Back in 2013, Woodford Reserve just did something very interesting, on the verge of awesome. For that year’s Master’s Collection release, they introduced TWO malt whiskeys – one aged in charred new oak (as is typical of bourbon), one in used (as is typical of Scotch). That’s right, these are malt whiskeys, which is highly unusual in the US and basically unheard of in Kentucky. AND they offer the chance to experience the difference that used vs. new barrels have on that malt whiskey. This listing is for the Classic Malt.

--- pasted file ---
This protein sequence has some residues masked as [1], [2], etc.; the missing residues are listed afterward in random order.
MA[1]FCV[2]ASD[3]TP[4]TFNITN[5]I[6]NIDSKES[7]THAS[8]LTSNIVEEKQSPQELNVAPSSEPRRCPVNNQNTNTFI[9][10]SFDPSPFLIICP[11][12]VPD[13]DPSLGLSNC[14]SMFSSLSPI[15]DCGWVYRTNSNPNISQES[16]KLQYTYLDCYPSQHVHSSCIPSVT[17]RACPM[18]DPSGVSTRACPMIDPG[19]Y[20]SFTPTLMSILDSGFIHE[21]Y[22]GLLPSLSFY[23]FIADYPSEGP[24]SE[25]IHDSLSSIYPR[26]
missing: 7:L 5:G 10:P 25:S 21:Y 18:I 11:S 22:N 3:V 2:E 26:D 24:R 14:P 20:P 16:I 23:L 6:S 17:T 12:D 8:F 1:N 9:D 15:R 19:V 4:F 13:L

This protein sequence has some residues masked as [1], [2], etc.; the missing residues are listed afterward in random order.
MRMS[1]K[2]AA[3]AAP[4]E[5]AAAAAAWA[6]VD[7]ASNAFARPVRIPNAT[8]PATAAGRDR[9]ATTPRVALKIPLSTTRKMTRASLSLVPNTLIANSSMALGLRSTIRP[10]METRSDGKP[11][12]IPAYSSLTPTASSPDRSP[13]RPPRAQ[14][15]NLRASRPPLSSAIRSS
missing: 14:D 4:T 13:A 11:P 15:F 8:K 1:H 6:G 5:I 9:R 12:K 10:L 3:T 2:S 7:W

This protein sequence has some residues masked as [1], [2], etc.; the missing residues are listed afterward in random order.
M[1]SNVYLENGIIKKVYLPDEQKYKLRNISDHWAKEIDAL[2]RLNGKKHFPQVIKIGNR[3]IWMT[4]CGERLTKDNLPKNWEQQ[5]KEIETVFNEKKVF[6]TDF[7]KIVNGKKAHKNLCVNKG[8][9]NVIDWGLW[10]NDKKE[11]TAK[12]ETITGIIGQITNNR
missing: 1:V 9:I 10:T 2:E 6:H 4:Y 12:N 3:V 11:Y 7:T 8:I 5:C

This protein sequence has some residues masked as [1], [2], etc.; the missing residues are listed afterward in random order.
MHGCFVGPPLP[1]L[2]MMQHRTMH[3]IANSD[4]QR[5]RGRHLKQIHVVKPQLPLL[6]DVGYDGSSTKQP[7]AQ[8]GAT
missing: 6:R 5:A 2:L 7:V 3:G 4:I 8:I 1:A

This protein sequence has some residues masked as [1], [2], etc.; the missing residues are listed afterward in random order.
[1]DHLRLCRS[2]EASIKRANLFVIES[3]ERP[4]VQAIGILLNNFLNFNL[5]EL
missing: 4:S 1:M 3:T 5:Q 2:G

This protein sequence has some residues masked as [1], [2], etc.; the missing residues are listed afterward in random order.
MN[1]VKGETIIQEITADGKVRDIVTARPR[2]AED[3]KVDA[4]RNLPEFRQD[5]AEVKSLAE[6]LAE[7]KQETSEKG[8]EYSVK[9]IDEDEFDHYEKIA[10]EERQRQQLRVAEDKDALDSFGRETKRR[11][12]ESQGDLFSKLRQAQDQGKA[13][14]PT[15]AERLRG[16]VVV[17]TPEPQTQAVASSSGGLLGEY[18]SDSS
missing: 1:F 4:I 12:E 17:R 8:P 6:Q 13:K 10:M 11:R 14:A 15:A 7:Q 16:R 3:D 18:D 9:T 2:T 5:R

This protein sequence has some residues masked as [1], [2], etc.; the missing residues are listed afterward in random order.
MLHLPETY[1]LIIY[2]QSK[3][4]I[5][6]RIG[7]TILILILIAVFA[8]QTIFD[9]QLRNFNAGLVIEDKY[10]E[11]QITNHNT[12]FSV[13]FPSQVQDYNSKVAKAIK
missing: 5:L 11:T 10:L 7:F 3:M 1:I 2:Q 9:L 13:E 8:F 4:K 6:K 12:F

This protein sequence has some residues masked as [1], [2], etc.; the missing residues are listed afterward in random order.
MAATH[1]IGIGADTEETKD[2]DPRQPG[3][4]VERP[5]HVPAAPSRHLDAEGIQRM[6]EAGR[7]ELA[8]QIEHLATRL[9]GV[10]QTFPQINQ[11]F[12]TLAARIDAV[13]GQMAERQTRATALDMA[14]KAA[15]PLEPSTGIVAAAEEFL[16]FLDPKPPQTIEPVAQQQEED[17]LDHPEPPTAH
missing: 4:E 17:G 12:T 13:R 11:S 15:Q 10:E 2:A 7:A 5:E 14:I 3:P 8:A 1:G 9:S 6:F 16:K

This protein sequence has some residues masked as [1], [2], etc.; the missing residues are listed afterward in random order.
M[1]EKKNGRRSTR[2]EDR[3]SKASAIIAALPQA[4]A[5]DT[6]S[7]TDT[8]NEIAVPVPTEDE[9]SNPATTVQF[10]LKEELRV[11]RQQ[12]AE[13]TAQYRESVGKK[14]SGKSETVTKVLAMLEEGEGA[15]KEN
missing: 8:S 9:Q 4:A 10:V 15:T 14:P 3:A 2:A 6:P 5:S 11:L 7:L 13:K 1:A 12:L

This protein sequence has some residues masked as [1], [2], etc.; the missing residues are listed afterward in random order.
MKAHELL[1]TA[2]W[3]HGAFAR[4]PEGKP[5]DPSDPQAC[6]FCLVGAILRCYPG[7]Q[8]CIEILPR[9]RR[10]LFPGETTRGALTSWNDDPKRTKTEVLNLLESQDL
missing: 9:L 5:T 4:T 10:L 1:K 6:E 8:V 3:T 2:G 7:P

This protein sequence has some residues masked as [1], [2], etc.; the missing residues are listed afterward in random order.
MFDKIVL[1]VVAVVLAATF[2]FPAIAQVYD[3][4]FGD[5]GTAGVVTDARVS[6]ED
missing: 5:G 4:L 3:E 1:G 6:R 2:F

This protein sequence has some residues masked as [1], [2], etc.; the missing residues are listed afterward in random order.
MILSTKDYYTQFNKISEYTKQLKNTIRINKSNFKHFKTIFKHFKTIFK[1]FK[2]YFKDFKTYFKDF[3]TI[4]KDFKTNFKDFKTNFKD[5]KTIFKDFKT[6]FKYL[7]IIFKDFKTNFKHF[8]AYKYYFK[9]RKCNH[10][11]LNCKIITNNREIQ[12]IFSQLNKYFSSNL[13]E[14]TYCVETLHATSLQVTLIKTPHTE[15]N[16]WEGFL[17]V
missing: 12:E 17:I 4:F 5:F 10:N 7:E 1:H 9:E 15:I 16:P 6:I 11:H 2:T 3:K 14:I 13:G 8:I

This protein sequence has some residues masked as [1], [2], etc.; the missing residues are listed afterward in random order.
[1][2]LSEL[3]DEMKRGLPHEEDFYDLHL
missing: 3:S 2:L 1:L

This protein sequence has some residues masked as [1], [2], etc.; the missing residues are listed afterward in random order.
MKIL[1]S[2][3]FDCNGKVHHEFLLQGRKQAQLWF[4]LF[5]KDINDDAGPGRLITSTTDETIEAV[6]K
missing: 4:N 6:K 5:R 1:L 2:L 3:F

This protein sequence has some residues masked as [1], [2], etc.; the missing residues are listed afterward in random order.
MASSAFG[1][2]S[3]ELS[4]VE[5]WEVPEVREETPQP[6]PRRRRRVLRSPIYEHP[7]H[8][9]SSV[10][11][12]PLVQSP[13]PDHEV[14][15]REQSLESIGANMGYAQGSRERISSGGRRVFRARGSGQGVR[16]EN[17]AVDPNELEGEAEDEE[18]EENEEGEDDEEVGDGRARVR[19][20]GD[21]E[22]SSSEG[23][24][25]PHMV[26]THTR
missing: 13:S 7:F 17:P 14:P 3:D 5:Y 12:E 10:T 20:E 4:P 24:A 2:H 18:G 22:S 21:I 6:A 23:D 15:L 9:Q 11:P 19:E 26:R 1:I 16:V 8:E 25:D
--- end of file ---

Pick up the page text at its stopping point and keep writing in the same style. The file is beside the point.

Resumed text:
The color here is your first glimpse into the fact that the barrels used are… used. They’ve already been tapped out for maximum interaction between the whiskey and the wood, so the impact on color and flavor will be less dramatic. This “Classic Malt” is a pale but clear and bright gold color, think Chardonnay. On the nose, there’s a green character fairly prominently – you could say green wood, or green grain, but the thing that kept coming to mind for me was the smell of tomato vine. You definitely get the malt character on the nose as well, but it’s fairly subtle. Also subtle is the fruit – there’s a bit of something like candied lemon peel or lemon marmalade – but it’s not overtly citrusy or sweet. Sipping neat, there’s a good deal of heat for 90 proof – but it’s a tingly, mouth-watering heat, which could benefit from water or ice. Grain is indeed the prominent flavor, that green character from the nose fades away for the most part, but comes back in a very pucker-y finish. It definitely shouts Scotch rather than Bourbon. Adding a touch of water smooths things out considerably and brings out some fruit as well. A cube of ice does even better, making a pretty dramatic transformation. The nose becomes more grain-centric, the green tomato vine dials back, and a crisp, buttery pear tart note comes out. On the palate, the ice does wonders. That pear tart profile comes through strong now, though it’s not at all sweet (so maybe a tart isn’t the right descriptor – think of a tart without any sugar added). The body and finish smooth out significantly as well. Really nice. The pear character here and overall grain profile reminds me of the St. George Single Malt whiskey out of California, which is a very good thing.